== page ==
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Infinite Minigolf Reviewed by Cyril Lachel on . Infinite Minigolf is yet another addictive time-waster from the people that brought you Zen Pinball. It's the kind of game where you'll lose an entire afternoon if you aren't careful. And while I would have liked more character options and fewer terrible courses, I'll be the first to admit that this over-the-top miniature golf simulator sucked me in and wouldn't let go. Infinite Minigolf is hard to put down. Rating: 78%
Infinite Minigolf
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  • Review Score:

  • B+
A funny thing happened when I sat down to play Infinite Minigolf. I went in expecting to putt a couple holes and waste a few minutes; just enough time to get a taste while I decided what game I should devote the rest of the night to. But here's the thing, when I finally got around to turning my head away from the TV, six hours had disappeared and the sun was nowhere in sight. Guys, I think I might be addicted to Infinite Minigolf.

The fact is that I should have seen this coming. I'm already a huge fan of the genre and love the imaginative course designs that come out of miniature golf, so all it would take to hook me is a never-ending supply of user-created stages, a bunch of challenges to complete and maybe a leveling-up system where you earn new clothes and accessories to customize your golfer. And as it turns out, that's exactly what Zen Studios has done with Infinite Minigolf, a putt-putter I had a hard time putting down.


The premise is as simple as it sounds. You create a character and then jump into an infinite mix of courses. Once you complete that hole, you'll quickly get pushed into another, and another, and another. In fact, you'll just keep getting fed new stages until either your controller dies or somebody forces you to stop playing. And as long as the fans of the game are constructing new courses, you'll always have something new to tackle.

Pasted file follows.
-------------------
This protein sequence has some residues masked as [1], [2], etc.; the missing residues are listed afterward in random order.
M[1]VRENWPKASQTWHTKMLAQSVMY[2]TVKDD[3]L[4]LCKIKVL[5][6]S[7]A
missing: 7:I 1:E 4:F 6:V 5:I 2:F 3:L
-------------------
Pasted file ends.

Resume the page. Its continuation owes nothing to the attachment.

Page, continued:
What makes this game so addictive is that there are a wide variety of missions to complete. The game will want you to make a certain amount of holes-in-one, collect a bunch of purple gems, make long putts and even buy different types of items in the shop. Completing these tasks is how you earn money and level up the character, which in turn will unlock even more clothing and accessories to collect.

There's just something about these challenges I couldn't get enough of. Even when they were constantly repeating, I still wanted to jump back in and hammer the tasks out for a few thousand extra coins. Couple this with a never-ending barrage of cool stages to play and you have a game that is genuinely hard to put down.

It helps that the courses are spread out across three radically different backdrops. We start out in the Giant Home, where we are the size of an action figure and playing on the floor of a kid's room. There's also the Nightmare Mansion, which has us putting around a lot of spooky Halloween-themed obstacles. And let's not forget about Santa's Factory, where we travel to the North Pole to putt on ice and team up with the reindeer. I like that each of these three locations not only has a defined look, but also offer their own unique obstacles to overcome.